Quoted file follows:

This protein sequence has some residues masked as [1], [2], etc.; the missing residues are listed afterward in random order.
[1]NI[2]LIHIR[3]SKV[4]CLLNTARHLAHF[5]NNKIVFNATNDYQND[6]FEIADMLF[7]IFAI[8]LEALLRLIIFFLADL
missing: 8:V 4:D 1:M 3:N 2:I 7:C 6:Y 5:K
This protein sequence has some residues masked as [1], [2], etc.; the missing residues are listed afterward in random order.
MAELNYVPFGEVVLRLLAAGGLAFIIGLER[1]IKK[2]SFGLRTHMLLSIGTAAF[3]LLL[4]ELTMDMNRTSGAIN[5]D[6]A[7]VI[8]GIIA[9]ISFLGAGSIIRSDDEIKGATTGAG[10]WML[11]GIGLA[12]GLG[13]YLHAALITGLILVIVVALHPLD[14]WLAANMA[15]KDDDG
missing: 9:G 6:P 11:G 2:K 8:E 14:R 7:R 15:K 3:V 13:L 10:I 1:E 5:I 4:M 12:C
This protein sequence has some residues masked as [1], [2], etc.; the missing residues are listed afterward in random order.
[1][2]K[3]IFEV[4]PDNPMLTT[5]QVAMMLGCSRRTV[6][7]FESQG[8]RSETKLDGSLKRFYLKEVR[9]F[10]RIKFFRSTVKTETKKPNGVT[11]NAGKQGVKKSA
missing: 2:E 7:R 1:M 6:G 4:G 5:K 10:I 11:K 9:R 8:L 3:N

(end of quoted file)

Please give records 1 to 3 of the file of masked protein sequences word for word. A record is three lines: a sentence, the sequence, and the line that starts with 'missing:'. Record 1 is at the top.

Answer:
This protein sequence has some residues masked as [1], [2], etc.; the missing residues are listed afterward in random order.
[1]NI[2]LIHIR[3]SKV[4]CLLNTARHLAHF[5]NNKIVFNATNDYQND[6]FEIADMLF[7]IFAI[8]LEALLRLIIFFLADL
missing: 8:V 4:D 1:M 3:N 2:I 7:C 6:Y 5:K
This protein sequence has some residues masked as [1], [2], etc.; the missing residues are listed afterward in random order.
MAELNYVPFGEVVLRLLAAGGLAFIIGLER[1]IKK[2]SFGLRTHMLLSIGTAAF[3]LLL[4]ELTMDMNRTSGAIN[5]D[6]A[7]VI[8]GIIA[9]ISFLGAGSIIRSDDEIKGATTGAG[10]WML[11]GIGLA[12]GLG[13]YLHAALITGLILVIVVALHPLD[14]WLAANMA[15]KDDDG
missing: 9:G 6:P 11:G 2:K 8:E 14:R 7:R 15:K 3:V 13:L 10:I 1:E 5:I 4:M 12:C
This protein sequence has some residues masked as [1], [2], etc.; the missing residues are listed afterward in random order.
[1][2]K[3]IFEV[4]PDNPMLTT[5]QVAMMLGCSRRTV[6][7]FESQG[8]RSETKLDGSLKRFYLKEVR[9]F[10]RIKFFRSTVKTETKKPNGVT[11]NAGKQGVKKSA
missing: 2:E 7:R 1:M 6:G 4:G 5:K 10:I 11:K 9:R 8:L 3:N